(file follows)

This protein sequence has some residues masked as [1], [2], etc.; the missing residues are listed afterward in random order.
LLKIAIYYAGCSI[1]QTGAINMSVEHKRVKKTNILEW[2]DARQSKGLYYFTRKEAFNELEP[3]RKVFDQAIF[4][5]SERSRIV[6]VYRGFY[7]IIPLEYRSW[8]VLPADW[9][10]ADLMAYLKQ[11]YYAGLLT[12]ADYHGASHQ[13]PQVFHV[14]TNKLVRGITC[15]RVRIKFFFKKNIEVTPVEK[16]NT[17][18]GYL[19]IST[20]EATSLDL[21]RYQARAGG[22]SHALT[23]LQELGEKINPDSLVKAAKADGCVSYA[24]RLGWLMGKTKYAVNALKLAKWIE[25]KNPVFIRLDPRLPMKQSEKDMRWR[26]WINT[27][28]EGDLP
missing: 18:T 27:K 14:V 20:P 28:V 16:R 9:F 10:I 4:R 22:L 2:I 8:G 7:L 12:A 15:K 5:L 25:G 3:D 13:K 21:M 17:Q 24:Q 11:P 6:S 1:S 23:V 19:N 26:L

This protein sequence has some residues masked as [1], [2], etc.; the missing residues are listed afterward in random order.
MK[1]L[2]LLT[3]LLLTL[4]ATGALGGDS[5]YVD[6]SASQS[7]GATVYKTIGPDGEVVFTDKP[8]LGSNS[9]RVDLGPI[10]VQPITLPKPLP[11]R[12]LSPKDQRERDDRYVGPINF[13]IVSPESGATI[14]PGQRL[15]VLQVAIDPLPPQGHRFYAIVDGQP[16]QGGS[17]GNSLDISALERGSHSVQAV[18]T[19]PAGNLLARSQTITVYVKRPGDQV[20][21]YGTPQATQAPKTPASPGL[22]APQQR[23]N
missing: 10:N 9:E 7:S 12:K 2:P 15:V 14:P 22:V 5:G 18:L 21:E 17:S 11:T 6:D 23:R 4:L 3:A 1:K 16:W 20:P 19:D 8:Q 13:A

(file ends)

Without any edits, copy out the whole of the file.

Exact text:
This protein sequence has some residues masked as [1], [2], etc.; the missing residues are listed afterward in random order.
LLKIAIYYAGCSI[1]QTGAINMSVEHKRVKKTNILEW[2]DARQSKGLYYFTRKEAFNELEP[3]RKVFDQAIF[4][5]SERSRIV[6]VYRGFY[7]IIPLEYRSW[8]VLPADW[9][10]ADLMAYLKQ[11]YYAGLLT[12]ADYHGASHQ[13]PQVFHV[14]TNKLVRGITC[15]RVRIKFFFKKNIEVTPVEK[16]NT[17][18]GYL[19]IST[20]EATSLDL[21]RYQARAGG[22]SHALT[23]LQELGEKINPDSLVKAAKADGCVSYA[24]RLGWLMGKTKYAVNALKLAKWIE[25]KNPVFIRLDPRLPMKQSEKDMRWR[26]WINT[27][28]EGDLP
missing: 18:T 27:K 14:V 20:P 28:V 16:R 9:F 10:I 4:R 22:L 2:I 8:G 7:L 12:A 15:K 5:L 25:G 3:D 13:K 21:M 17:Q 24:Q 11:P 6:S 1:S 23:V 19:N 26:L

This protein sequence has some residues masked as [1], [2], etc.; the missing residues are listed afterward in random order.
MK[1]L[2]LLT[3]LLLTL[4]ATGALGGDS[5]YVD[6]SASQS[7]GATVYKTIGPDGEVVFTDKP[8]LGSNS[9]RVDLGPI[10]VQPITLPKPLP[11]R[12]LSPKDQRERDDRYVGPINF[13]IVSPESGATI[14]PGQRL[15]VLQVAIDPLPPQGHRFYAIVDGQP[16]QGGS[17]GNSLDISALERGSHSVQAV[18]T[19]PAGNLLARSQTITVYVKRPGDQV[20][21]YGTPQATQAPKTPASPGL[22]APQQR[23]N
missing: 10:N 9:E 7:S 12:K 2:P 15:V 14:P 22:V 5:G 18:L 21:E 17:S 11:T 6:D 23:R 4:L 3:A 1:K 16:W 20:P 19:D 8:Q 13:A